When we left off last time, I’d highlighted an issue I had faced whereby there was no supported way to build a shared code package within the SharePoint Framework (SPFx). I closed with a very brief allusion to the way that I structured a solution to that problem.
Here are links to all of the posts in this series:
- SPFx projects and Shared Libraries - numero uno
- Why? - SPFx projects and Shared Libraries - part deux
- The build - SPFx projects and Shared Libraries - iii
- CI Pipeline and npm package - SPFx projects and Shared Libraries - May the 4th be with you ;)
- Consuming the package - SPFx projects and Shared Libraries - 5th and final, I promise…
It’s now time to continue…
What this post will cover.
- A little more about what I do.
- What the actual requirements of the Shared Code project were.
- What was already tried.
- The type of project chosen to meet those needs, and why.
A little more about what I do.
I have spent the last 9-10 months working on a productised wrapper of sorts, which is, in the simplest terms possible, intended to simplify the process of provisioning modern SharePoint experiences including the manipulation of the Term Store, Fields, Content Types, Lists, Libraries, etc. PowerShell PnP scripts are used to automate nearly every part of the process.
A lot of work has gone into creating a unified menu structure that can span across multiple site collections on a tenant, as well as multiple custom Web Parts intended to extend upon the OOTB Microsoft offerings revolving around providing a better UX, as well as introduce completely new functionality to improve end user workflows and processes.
The SharePoint Framework (SPFx) was chosen for the majority of the custom UI work we’ve implemented, and even though it is now quite a mature offering, it’s provided its’ fair share of challenges for this still relatively new developer.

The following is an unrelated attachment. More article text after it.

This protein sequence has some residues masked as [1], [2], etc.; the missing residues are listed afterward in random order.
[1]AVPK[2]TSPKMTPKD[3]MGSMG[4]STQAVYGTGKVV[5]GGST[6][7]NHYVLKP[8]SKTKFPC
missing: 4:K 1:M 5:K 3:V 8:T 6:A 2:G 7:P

Our solution consists of many individual SPFx projects bundled as Visual Studio Code workspaces, each of which used to have their own divergent SharePoint API wrapper implementations - hence the whole point of this post.
What the actual requirements of the Shared Code project were.
The requirements were very simple on the surface:
- One shared code project for all service implementations including API wrappers.
- Centralised storage of a built package accessible by any legacy or new SPFx project we use.
- The end package and where it was stored had to be private to the company.
- The chosen solution should use our existing resources and not unnecessarily cost more money.
It’s probably worth a few more notes on each of the requirements.
One shared code project for all service implementations including API wrappers.
It was abundantly clear that the divergent code for our API wrappers, Utilities and other miscellaneous functionality was going to become a problem; having copies of SPOListManipulationService within 3 different Web Part projects, differing only by the fields that were being returned in the shaped data, quickly became a pain to maintain when changes were made in one and not another.
Let’s not even talk about when dependencies change or Microsoft makes an update.
Centralised storage of a built package accessible by any legacy or new SPFx project we use.
We quite simply wanted an npm like experience, without having to use a private npm account. We needed to have a single package that we could rebuild as often as necessary, containing our shared code assets, that was always accessible.
As mentioned below, we’ve got Azure DevOps and are working within Microsoft stacks; any centralised solution needed to leverage what we’ve already got.